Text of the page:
Two electoral losses, numerous parliamentary crises and a slew of sex scandals ... but what eventually brought Silvio Berlusconi, the Italian prime minister, down was the Eurozone debt crisis. He resigned from office on November 12.
Berlusconi has held power in Italy for 10 of the last 17 years. But he was never just the country's prime minister. He is the third richest man in Italy, with a personal fortune of $6bn and much of that wealth he has earned through his extensive media holdings. His company Mediaset owns 50 per cent of Italy's TV market and he also has interests in print media. This media influence increased when he was in power - the government controlled two of the three state-run media TV channels.
But with Berlusconi no longer prime minister, how soon before Italy can create a legal framework that can prevent another Berlusconi from happening? Our News Divide this week starts in Rome, the dramatic sign off from Berlusconi and the options Italy has for a reformed media space.
In our Newsbytes this week: A social media activist is the latest victim in Mexico’s war on drugs; China’s latest online censorship regulations target journalists; Another Iranian is arrested by the authorities accused of working for BBC Persian; and Reuters’ man in Yemen comes under fire for his close links to President Ali Abdullah Saleh.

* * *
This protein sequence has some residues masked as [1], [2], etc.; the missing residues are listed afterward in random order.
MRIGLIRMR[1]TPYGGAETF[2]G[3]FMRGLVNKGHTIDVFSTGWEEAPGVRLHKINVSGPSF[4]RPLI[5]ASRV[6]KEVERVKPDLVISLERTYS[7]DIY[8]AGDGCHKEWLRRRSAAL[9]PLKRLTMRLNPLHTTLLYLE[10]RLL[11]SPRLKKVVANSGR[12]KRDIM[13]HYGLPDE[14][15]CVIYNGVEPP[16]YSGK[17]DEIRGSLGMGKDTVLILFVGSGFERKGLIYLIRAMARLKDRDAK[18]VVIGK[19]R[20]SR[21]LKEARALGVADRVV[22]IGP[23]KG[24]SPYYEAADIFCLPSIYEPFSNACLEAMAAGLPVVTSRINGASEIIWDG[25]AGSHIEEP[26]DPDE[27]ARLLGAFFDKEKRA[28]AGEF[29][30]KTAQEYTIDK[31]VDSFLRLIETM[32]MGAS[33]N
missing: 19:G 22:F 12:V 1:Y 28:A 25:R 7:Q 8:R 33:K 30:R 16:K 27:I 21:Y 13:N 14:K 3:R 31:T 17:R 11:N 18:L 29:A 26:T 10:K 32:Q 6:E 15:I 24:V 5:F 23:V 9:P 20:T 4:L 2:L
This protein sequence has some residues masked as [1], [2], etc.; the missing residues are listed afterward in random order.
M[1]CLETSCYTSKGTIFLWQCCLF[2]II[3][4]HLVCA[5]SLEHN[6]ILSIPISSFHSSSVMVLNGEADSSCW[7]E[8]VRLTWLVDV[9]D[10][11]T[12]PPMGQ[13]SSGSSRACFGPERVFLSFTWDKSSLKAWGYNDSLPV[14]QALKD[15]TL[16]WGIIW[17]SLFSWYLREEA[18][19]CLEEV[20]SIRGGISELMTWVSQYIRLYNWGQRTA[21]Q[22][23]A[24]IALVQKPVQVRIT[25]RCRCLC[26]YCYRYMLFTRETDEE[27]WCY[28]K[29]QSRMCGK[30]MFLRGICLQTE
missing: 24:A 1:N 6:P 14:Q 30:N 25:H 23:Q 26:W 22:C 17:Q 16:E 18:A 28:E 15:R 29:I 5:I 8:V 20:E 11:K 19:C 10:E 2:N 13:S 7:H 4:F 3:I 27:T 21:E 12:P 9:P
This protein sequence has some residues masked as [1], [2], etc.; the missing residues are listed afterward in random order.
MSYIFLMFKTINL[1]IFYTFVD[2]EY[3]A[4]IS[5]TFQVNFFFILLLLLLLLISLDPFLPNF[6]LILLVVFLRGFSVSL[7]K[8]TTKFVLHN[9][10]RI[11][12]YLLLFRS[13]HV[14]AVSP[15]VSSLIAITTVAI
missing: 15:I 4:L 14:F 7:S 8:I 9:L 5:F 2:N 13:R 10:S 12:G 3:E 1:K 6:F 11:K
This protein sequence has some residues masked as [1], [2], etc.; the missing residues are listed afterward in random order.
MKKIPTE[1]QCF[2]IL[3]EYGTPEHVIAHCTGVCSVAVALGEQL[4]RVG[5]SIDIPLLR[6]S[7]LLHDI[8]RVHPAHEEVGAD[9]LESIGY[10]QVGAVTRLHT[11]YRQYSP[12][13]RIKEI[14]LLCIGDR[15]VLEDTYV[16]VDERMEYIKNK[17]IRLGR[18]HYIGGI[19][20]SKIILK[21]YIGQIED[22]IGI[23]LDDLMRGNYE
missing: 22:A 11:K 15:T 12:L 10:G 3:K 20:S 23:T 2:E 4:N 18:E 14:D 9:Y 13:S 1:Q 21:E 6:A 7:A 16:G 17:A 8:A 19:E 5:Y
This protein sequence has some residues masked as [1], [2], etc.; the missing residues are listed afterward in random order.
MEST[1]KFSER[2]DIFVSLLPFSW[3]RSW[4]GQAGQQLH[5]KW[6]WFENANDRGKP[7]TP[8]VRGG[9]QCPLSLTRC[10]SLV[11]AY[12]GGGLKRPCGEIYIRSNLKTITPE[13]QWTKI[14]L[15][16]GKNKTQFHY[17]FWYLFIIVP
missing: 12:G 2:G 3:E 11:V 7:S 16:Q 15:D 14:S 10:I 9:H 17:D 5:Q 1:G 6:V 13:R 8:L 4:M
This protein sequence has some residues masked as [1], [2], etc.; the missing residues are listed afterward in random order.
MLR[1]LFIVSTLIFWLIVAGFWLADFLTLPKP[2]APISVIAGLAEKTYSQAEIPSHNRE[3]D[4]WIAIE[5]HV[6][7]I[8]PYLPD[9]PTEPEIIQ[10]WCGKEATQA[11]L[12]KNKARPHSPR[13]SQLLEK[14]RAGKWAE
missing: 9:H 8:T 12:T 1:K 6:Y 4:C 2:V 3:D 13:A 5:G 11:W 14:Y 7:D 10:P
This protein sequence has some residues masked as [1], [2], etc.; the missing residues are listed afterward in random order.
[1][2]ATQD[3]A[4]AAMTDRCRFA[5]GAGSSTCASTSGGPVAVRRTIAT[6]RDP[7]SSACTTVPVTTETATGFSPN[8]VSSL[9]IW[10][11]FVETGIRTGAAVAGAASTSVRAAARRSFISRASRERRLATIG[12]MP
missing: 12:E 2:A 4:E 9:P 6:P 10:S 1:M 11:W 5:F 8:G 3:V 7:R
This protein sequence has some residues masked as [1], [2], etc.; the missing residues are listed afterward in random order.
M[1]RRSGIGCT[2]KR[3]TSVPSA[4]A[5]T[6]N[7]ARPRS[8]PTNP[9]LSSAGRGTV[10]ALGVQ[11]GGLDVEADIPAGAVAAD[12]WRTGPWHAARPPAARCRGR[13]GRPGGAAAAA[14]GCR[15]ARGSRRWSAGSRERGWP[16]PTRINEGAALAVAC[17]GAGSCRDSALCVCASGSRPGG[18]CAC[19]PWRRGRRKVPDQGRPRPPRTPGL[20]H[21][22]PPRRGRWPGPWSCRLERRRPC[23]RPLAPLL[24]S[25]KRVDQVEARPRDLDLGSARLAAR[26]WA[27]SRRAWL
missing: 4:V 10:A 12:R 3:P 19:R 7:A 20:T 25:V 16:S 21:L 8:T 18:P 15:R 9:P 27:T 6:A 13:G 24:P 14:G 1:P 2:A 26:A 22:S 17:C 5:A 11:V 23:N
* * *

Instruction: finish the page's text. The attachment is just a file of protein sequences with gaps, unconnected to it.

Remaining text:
Fifty years ago Germany made an international call for help, post-war industry was booming and the country desperately needed manpower. The year 1961 saw an influx of Turkish migrant workers and much to German surprise, many Turks settled - creating its largest minority group. The German media has not exactly been kind to the Turks, in fact, negative stereotyping, across all media platforms, might well be said to have hindered integration.
The story was back in the headlines this time last year when a German politician published a damming account of the negative influence Turks are having on German society. Thilo Sarrazin, his book, and its sentiments got a lot of play in the German media, making its impartiality all too evident. The Listening Post’s Flo Phillips takes a look at the rough ride German Turks get in the country’s media.
A sure way to get a million of hits on YouTube is to create a cute cat video. Even people who do not like cats, like cat videos. The demand online is so great that it was only a matter of time before someone stepped in to satisfy it. Cue Kittywood Studios. It is the corporate giant behind all those cute cat videos that went viral. OK, that is not true but it is a funny concept, so we made it our Internet Video of the Week. We hope you enjoy the show.
Listening Post can be seen each week at the following times GMT: Saturday: 0830, 1930; Sunday: 1430; Monday: 0430.
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Source: Al Jazeera